“It’s not finalized yet, but we are working towards that in the coming months,” she said of the design.
Currently, geotechnical and survey work is taking place, with construction anticipated to begin in the fall once all the required permits are in place, said Itagawa.
Itagawa said the project team is continuing to work with residents groups, local businesses and residents. It also plans to meet with the Walkers Caucus and HUB New Westminster in the next few weeks.
“We are open to hearing concerns and addressing where we can, potentially. I think those meetings will be good to sit down with them and see what we can do, if there is anything,” she told the Record. “We have come up with connections and solutions that we think are based on a lot of technical constraints and keeping in mind, balancing directness and prioritizing safety. I’m looking forward to meeting and discussing the concerns and seeing what we can do.”
Itagawa said the area on the New West side of the bridge is “very challenging” because of the area’s steep topography and existing road network. She said one of the key things conveyed by residents during the consultation process was a concern about the potential for speeding.
“There are a lot of traffic-calming measures within the design,” she said. “I think the urban integration piece of the roadway – there is a lot of landscaped medians and giving it a lot more of an urban feel. The environment feels different. We have been working on that. Obviously there is signage and those types of things too. But also there are visual indications that it is an urban setting and not a highway.”
Itagawa said overpasses are often the safety option for preventing conflict between vehicles and pedestrians/cyclists; the project team is willing to discuss concerns about the three pedestrian/cyclist overpasses with the Walkers Caucus and see if there is any way to address its concerns.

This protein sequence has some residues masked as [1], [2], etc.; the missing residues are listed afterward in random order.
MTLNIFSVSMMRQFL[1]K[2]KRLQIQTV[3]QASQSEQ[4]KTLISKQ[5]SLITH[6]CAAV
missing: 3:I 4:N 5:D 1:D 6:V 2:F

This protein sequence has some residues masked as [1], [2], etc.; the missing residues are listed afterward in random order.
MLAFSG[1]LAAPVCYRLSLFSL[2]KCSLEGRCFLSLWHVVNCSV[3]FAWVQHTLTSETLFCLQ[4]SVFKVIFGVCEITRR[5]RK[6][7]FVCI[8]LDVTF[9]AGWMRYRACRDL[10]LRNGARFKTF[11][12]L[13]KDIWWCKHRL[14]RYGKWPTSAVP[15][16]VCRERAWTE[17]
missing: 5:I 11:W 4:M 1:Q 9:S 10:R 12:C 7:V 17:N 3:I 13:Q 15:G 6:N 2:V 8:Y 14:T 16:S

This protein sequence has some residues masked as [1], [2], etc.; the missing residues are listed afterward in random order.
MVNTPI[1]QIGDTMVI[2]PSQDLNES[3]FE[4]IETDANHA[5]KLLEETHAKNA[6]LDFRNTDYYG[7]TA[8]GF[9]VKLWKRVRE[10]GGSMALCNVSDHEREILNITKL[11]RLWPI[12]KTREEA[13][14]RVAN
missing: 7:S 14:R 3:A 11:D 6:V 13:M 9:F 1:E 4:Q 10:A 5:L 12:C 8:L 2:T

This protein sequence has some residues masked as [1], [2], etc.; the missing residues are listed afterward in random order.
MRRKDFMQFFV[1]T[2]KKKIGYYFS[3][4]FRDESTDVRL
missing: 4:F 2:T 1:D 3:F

“It’s really important that we do this project well,” she said. “Certainly that’s a priority for us. I am well aware that I probably won’t make everyone happy, but I’m trying my best.”
Itagawa said the province is working closely with the city and will continue to seek its input and feedback on the designs over the next few months.
“I’m hopeful that they are very open to conversations, both with the city and some of the community activists who are concerned about the project,” Cote said. “I think we all recognize we only have one shot to get the Pattullo Bridge project done right, particularly when it comes to these connections.”
In meetings with city officials, Cote said the project team noted that it is a “complicated site” because of grade changes and the presence of a SkyTrain tunnel.
“There was an openness to look at some different options that might better resolve some of the concerns, and certainly an openness to engage in the community over the next little while to see if there are some options,” he said.